Reaction Processes and Process Coupling
The basic information required for quantitative description of chemical reactions concerns the reaction mechanisms and kinetics. Significant efforts are made to identify reaction networks and to derive and parameterize suitable rate equations for different homogeneously catalyzed reactions. These activities were mostly carried out in cooperation projects. A heterogeneous catalyst, attractive for the industrially relevant conversion of ethene to propene (ETP reaction) was synthesized and evaluated together with Professor Alvarado (Zacatecas, Mexico). Together with the PSD group we developed a new model describing the reaction kinetics of the methanol synthesis under dynamic operating conditions. Within the “InPROMT” project, funded by the German Science Foundation (DFG) we study together with colleagues in Berlin, Dortmund and Magdeburg specific homogeneously catalyzed industrially-relevant hydroformylations reactions and, more recently, hydromethylaminations of long chain olefins.
An interesting and classic problem in chemical reaction engineering relates to evaluating the potential of a forced periodic operation of chemical reactors. Applying the Frequency Response Analysis (FRA) approach, in recent years and in close collaboration with the group led by Professor Menka Petkovska at the University of Belgrade we study possibilities for identifying the type of reactions and reactor operation for which forced periodic operation can be advantageous.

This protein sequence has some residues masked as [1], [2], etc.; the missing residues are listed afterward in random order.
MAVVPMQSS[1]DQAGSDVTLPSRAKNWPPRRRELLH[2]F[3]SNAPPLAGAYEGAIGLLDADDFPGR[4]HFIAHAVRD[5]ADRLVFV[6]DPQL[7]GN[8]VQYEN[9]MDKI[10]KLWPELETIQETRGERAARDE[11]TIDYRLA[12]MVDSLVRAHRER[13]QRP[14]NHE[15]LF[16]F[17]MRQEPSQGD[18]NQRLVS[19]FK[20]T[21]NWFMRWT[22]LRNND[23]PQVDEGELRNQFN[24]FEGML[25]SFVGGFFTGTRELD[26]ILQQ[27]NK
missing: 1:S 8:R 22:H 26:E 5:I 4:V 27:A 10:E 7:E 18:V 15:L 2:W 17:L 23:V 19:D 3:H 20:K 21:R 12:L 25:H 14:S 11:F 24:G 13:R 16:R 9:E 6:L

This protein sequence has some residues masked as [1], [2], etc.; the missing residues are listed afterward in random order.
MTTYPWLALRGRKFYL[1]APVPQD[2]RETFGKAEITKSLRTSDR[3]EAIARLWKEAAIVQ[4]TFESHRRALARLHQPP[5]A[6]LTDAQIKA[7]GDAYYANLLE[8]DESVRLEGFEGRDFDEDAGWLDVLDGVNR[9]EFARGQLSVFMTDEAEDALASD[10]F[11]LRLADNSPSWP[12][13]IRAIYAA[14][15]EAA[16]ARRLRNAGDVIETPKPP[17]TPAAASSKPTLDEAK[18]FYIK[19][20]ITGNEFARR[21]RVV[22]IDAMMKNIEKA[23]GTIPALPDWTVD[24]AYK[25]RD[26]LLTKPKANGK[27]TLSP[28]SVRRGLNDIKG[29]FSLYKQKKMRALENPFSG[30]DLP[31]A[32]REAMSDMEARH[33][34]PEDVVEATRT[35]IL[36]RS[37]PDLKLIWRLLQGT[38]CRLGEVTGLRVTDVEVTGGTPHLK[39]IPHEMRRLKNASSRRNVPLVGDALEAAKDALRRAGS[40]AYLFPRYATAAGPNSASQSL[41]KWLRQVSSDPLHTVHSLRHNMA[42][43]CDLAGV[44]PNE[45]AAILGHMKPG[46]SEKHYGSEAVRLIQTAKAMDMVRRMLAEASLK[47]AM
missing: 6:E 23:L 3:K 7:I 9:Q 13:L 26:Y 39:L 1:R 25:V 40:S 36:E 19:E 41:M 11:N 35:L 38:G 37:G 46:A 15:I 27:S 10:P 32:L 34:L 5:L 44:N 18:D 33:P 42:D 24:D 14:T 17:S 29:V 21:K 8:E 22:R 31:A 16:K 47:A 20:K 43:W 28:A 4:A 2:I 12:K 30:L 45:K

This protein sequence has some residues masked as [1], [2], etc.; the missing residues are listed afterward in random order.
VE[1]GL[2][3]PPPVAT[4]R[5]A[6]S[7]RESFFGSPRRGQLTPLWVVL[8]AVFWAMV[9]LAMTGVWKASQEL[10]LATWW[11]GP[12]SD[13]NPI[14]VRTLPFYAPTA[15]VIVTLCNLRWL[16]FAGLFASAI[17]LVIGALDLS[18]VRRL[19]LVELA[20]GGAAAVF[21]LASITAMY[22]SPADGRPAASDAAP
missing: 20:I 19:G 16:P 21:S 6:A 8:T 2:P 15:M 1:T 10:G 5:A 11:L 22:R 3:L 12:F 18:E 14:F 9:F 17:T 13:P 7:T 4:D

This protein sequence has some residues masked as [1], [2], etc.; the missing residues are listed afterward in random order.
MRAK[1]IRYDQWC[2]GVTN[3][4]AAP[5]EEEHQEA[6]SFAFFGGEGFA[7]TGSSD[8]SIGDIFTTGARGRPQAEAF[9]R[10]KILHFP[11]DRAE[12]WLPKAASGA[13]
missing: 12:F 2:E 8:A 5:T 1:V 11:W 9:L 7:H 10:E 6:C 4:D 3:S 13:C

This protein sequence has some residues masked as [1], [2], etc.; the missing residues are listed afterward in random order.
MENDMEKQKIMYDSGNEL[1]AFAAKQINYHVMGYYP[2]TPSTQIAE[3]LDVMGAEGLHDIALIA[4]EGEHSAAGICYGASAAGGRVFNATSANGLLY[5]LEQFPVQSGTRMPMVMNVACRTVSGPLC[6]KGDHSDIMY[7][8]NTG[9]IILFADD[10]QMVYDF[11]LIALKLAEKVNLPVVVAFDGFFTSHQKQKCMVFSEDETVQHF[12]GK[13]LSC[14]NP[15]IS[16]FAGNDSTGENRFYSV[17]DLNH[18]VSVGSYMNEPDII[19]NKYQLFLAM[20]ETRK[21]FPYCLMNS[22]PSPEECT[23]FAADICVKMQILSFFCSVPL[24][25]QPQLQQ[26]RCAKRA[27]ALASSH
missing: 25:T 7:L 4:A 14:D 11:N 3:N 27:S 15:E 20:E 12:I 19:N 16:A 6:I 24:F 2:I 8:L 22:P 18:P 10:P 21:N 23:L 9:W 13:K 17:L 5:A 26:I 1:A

In the last two years our group has estabslished a very fruitful cooperation with the group led by Professor Peter Seeberger (MPI for Colloids and Interfaces, Potsdam-Golm) concerning the development of continuous reaction and separation processes. The focus was the efficient provision of artemisinin-based anti-malaria drugs, for which thre is increasing demand.The pathway that was investigated starts with the leaves of the artemisinin containing plant Artemisua annua and continues to the final drugs (e.g. artesunate). The starting idea of the project was the development of an efficient photocatalytic reaction capable of transforming dihydroartemsinic acid (DHAA) into artemsinin. Within this cooperation our PCF group initially developed two separation modules exploiting crystallization and chromatography. Recently two new research directions were followed, namely starting with a real plant extract and studying the photooxidation step in more detail. The most important finding so far is the fact that co-extracted chlorophyll can entirely substitute earlier added photo-sensitizers. Exploiting the available knowledge regarding solid-liquid extraction, we perform systematic extraction studies devoted to generate optimal feed compositions for the partial synthesis step having already in mind requirements originating from the finally needed separation steps.